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Gauss's quote for positive, negative, and imaginary number

Recently I watched the following great videos about imaginary numbers by Welch Labs.

https://youtu.be/T647CGsuOVU?list=PLiaHhY2iBX9g6KIvZ_703G3KJXapKkNaF

I like this article about naming of math by Kalid Azad.

https://betterexplained.com/articles/learning-tip-idea-name/

Both articles mentioned about Gauss, who suggested to use other names of positive, negative, and imaginary numbers. Gauss wrote these names are wrong and that is one of the reason people didn't get why negative times negative is positive, or, pure positive imaginary times pure positive imaginary is negative real number. I made a few videos about explaining why -1 * -1 = +1, too.

Explanation: why -1 * -1 = +1 by pattern
https://youtu.be/uD7JRdAzKP8

Explanation: why -1 * -1 = +1 by climbing a mountain
https://youtu.be/uD7JRdAzKP8

But actually Gauss's insight is much powerful. The original is in the GauÃŸ, Werke, Bd. 2, S. 178.
HÃ¤tte man +1, -1, √-1) nicht positiv, negative, imaginÃ¤re (oder gar ummÃ¶gliche) Einheit, sondern etwa directe, inverse, laterale Einheit gennant, so hÃ¤tte von einer solchen Dunklelheit kaum die Rede sein kÃ¶nnen.
If I translate this to English:
If we call +1, -1, and √-1 had been called direct, inverse and lateral units, instead of positive, negative, and imaginary (or impossible) units, such an obscurity would have been out of the question.
Gauss suggested negative should be coined as inverse. So inverse times inverse is direct, like Kalid coined positive and negative as forward and backward. If you do inverse and then inverse, of course it is original direction, like backward and then backward is forward.

Gauss's imaginary number name is lateral number (side number). When direct lateral times direct lateral, which is √-1 * √-1 = -1, then -1 * √-1 is inverse lateral, - √-1, then inverse lateral * direct lateral is direct, -√-1 * √-1 = +1. You can see in the following figures.

 Figure 1: Inverse and direct instead of positive and negative

 Figure 2: direct, inverse, and lateral
In this terminology, not ``negative times negative is positive.'', but ``inverse times inverse is direct.''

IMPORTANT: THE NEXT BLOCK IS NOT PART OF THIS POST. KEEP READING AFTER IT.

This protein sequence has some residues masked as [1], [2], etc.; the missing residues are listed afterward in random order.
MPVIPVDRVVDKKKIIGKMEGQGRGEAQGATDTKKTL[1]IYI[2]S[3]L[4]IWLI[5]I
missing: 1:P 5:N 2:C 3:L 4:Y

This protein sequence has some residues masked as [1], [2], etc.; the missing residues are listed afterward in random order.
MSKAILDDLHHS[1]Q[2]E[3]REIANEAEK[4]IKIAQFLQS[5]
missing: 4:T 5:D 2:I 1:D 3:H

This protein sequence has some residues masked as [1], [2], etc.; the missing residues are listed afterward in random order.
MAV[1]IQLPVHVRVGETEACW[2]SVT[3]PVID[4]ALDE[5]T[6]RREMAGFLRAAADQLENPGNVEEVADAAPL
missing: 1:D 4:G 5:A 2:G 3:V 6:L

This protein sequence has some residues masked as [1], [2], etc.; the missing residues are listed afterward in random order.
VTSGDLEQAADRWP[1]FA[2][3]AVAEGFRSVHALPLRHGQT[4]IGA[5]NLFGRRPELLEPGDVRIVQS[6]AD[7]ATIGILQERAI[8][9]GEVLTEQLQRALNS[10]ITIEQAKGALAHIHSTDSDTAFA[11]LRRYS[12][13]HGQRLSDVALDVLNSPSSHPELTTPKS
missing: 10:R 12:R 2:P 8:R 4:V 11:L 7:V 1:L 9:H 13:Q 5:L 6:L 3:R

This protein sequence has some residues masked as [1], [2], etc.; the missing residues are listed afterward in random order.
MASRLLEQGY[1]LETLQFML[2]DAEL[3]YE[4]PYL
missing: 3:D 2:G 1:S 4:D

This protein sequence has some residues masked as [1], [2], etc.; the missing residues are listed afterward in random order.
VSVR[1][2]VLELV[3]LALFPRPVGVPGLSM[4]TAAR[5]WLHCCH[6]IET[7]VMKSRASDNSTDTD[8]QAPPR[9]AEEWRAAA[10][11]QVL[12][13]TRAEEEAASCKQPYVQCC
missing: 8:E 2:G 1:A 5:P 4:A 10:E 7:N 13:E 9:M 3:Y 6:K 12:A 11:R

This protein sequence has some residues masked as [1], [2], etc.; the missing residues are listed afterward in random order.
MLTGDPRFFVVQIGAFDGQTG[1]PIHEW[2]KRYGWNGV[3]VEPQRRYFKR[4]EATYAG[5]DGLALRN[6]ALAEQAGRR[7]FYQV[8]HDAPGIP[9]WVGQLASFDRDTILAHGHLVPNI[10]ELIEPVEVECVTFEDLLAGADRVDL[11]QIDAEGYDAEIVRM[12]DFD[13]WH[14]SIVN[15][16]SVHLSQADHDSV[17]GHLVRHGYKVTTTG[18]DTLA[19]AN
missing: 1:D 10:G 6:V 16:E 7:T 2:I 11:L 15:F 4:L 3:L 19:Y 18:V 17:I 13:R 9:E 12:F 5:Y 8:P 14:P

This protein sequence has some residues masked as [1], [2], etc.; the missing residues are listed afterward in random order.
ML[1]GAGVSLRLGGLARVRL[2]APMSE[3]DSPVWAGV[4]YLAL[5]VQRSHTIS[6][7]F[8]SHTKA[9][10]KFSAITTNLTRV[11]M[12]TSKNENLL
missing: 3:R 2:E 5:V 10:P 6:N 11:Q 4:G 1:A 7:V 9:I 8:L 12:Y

Why A^{T}A is invertible? (2) Linear Algebra

Why A^{T}A has the inverse Let me explain why A^{T}A has the inverse, if the columns of A are independent. First, if a matrix is n by n, and all the columns are independent, then this is a square full rank matrix. Therefore, there is the inverse. So, the problem is when A is a m by n, rectangle matrix.  Strang's explanation is based on null space. Null space and column space are the fundamental of the linear algebra. This explanation is simple and clear. However, when I was a University student, I did not recall the explanation of the null space in my linear algebra class. Maybe I was careless. I regret that... Explanation based on null space This explanation is based on Strang's book. Column space and null space are the main characters. Let's start with this explanation. Assume  x  where x is in the null space of A .  The matrices ( A^{T} A ) and A share the null space as the following: This means, if x is in the null space of A , x is also in the null spa

Why parallelogram area is |ad-bc|?

Here is my question. The area of parallelogram is the difference of these two rectangles (red rectangle - blue rectangle). This is not intuitive for me. If you also think it is not so intuitive, you might interested in my slides. I try to explain this for hight school students. Slides:  A bit intuitive (for me) explanation of area of parallelogram  (to my site, external link) .